China’s Millennials Are Risk Takers, and They’re Dreaming Big

Bloomberg Markets: “Meet China’s millennials — a generation that’s more risk-taking and idiosyncratic than its predecessor. And they’re dreaming big.”

“Having grown up in a booming economy that grew nine-fold since the turn of the century, China’s 7.5 million school leavers this year are intent on forging paths very different from their parents, who defaulted to the factory floor, construction site or staid state-sector job.”

“‘This is a good sign for the economy as it shows that they are finding new growth engines and the economy is getting more market-oriented,’ said Iris Pang, senior economist for Greater China at Natixis SA in Hong Kong. ‘But in the longer term, startup failure rates are very high, and those who take the risk should bear the risk.'”

Recently on Wonk Wire, a relevant contrast: Millennials Aren’t Big Spenders or Risk-Takers, and That’s Going to Reshape the Economy

Are We Entering a New Chapter of Globalization?

Washington Post: “The sprawling plant is a local landmark, just off the highway unofficially known as Auto Alley. General Motors built it in the 1920s, and for generations it created the kind of blue-collar jobs that defined America’s middle class. But by the time the last SUV rolled off the assembly line here, Moraine had succumbed to the flood of inexpensive imports and cheap foreign labor that battered industrial towns in Ohio and across the country.”

“Now Cho Tak Wong is in charge of the factory. The billionaire chairman of Fuyao Group, the biggest maker of automotive glass in China, Cho rose from rural poverty by riding the same wave of globalization that devastated Moraine — a living example of the reversal of fortune that has turned China into America’s chief economic rival in public debates and political rhetoric.”

“But the next chapter of globalization is already unfolding inside Fuyao’s factory, as the balance of power in the world economy tilts once more. Now it is China that experts fear is losing steam, forcing the country’s wealthy investors and corporations to seek out profits overseas. They are snapping up U.S. businesses at a record rate and employing tens of thousands of America’s workers.”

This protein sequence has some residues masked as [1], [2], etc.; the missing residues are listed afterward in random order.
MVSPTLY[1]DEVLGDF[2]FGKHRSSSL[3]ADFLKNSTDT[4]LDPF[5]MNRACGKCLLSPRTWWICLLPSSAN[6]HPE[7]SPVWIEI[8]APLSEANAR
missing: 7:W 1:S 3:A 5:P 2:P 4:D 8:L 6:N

The World Would Be $1.1 Trillion Richer If It Treated Its Young People Like Germany

Quartz: “Just 10% of people aged 20-24 are out of work or not in school in Germany. As befits Germany’s reputation for efficiency and industrial success, this is one of the lowest levels in the world. If all 35 OECD countries reduced youth unemployment to German levels, the economic gain would be $1.1 trillion, according to a study by PricewaterhouseCoopers.”

“Why do countries like Germany and Switzerland perform so much better? Their governments run “dual educational systems” that incorporate vocational training into formal education to better prepare young people for jobs–businesses also actively target young people. In Germany a Vocational Training Act has provided 500,000 company-based training contracts a year. Finally, Germany and Switzerland recruit people from a wider variety of economic backgrounds by reducing informal hiring and the use of qualifications as a filter in the recruitment process.”

Out of Ammunition to Combat Recession?

Michael J. Boskin: “Unprecedented long-term monetary stimulus and massive spikes in public-debt burdens have left governments poorly equipped to manage the next economic downturn when – not if – it arrives. The next recession probably will not be as bad as the last one, but advanced economies will be far better prepared for it if they undergo gradual monetary-policy normalization and fiscal consolidation in the meantime.”